Residents who are unable to attend the drop-in session can still contribute to the research and register for project updates on the website www.nationalgrid.com/vip.  

Contact for media information only:
Antony Quarrell
National Grid Media Relations
07810 853075
antony.quarrell@nationalgrid.com

Out of hours 0845 366 6769

www.nationalgridmedia.com   Follow us on Twitter.

Photos:


For photos relating to this news release please visit the National Grid photo stream
More information about the Visual Impact Provision project can be found at www.nationalgrid.com/vip

Notes to Editors:

About Visual Impact Provision


All electricity transmission owners are funded by a price control mechanism which is agreed with and set by Ofgem, the electricity and gas markets regulator. Ofgem has agreed a set of price controls and incentives for the period from April 2013 to March 2021. The new price controls and incentives include a provision of £500 million to mitigate the visual impact of existing electricity infrastructure in nationally protected landscapes in Great Britain.

For National Grid, which is the electricity transmission owner in England and Wales, this means considering the visual amenity of our existing infrastructure in National Parks and Areas of Outstanding Natural Beauty (AONBs).

National Grid is one of the largest investor-owned energy companies in the world and has been named Responsible Business of the Year 2014 by Business in the Community. We own and manage the grids that connect people to the energy they need, from whatever the source.  In Britain and the north-eastern states of the US we run systems that deliver gas and electricity to millions of people, businesses and communities.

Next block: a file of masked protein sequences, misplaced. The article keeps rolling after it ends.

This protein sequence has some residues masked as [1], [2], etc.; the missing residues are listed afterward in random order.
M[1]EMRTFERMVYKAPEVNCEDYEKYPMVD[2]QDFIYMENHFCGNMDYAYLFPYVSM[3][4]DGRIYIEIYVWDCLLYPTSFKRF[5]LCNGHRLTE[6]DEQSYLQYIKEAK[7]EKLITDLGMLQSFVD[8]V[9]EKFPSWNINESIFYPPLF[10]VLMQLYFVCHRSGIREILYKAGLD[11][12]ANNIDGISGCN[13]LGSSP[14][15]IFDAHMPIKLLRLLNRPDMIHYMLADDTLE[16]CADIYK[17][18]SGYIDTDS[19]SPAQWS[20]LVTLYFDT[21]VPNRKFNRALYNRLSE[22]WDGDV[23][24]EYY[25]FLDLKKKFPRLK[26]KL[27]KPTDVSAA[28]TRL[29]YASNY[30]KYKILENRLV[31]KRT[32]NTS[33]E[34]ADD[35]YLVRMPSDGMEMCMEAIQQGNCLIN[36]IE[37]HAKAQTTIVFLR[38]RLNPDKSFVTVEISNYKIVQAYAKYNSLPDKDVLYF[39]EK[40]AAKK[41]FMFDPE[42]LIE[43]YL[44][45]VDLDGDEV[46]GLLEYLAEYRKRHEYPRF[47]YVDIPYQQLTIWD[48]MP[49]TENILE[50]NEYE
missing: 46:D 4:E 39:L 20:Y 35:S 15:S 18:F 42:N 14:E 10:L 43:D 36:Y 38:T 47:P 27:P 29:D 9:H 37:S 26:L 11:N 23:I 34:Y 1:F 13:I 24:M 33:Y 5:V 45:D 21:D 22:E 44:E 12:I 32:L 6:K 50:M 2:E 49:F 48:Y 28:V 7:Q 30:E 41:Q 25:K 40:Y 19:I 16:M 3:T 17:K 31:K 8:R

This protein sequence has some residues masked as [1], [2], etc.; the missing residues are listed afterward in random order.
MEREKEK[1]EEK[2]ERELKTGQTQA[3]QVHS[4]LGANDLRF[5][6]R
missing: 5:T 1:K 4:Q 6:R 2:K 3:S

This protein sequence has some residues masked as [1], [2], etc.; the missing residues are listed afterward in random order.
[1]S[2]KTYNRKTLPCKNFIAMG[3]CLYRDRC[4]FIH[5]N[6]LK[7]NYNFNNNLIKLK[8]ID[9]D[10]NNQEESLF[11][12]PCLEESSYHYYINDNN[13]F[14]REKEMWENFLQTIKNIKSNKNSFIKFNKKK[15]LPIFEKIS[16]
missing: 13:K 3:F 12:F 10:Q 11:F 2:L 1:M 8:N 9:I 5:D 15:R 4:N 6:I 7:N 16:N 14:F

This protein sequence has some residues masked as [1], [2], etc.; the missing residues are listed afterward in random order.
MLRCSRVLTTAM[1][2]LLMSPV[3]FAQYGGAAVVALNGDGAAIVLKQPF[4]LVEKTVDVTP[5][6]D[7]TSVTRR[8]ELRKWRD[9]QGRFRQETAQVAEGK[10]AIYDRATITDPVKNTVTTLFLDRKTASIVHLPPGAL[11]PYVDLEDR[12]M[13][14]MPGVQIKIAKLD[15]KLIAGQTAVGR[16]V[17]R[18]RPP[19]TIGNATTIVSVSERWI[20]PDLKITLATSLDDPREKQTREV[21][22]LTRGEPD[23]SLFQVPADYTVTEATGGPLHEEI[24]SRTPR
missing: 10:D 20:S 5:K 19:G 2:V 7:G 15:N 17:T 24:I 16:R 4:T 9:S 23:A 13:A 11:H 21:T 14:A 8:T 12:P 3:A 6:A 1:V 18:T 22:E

In Britain, we run the gas and electricity systems that our society is built on, delivering gas and electricity across the country. In the North Eastern US, we connect more than seven million gas and electric customers to vital energy sources, essential for our modern lifestyles.

National Grid in the UK:

  • We own the high-voltage electricity transmission network in England and Wales, operating it across Great Britain
  • We own and operate the high pressure gas transmission system in Britain
  • Our gas distribution business delivers gas to 10.9 million homes and businesses
  • We also own a number of related businesses including LNG importation, land remediation and metering
  • National Grid manages the National Gas Emergency Service free phone line on behalf of the industry - 0800 111 999 (all calls are recorded and may be monitored).
  • Our portfolio of other businesses is mainly concerned with infrastructure provision and related services where we can exploit our core skills and assets to create value. These businesses operate in areas such as Metering, Grain LNG Import, Interconnectors and Property. National Grid Carbon Ltd is a wholly owned subsidiary of National Grid. It undertakes Carbon Capture Storage related activities on behalf of National Grid.

Find out more about the energy challenge and how National Grid is helping find solutions to some of the challenges we face at www.nationalgridconnecting.com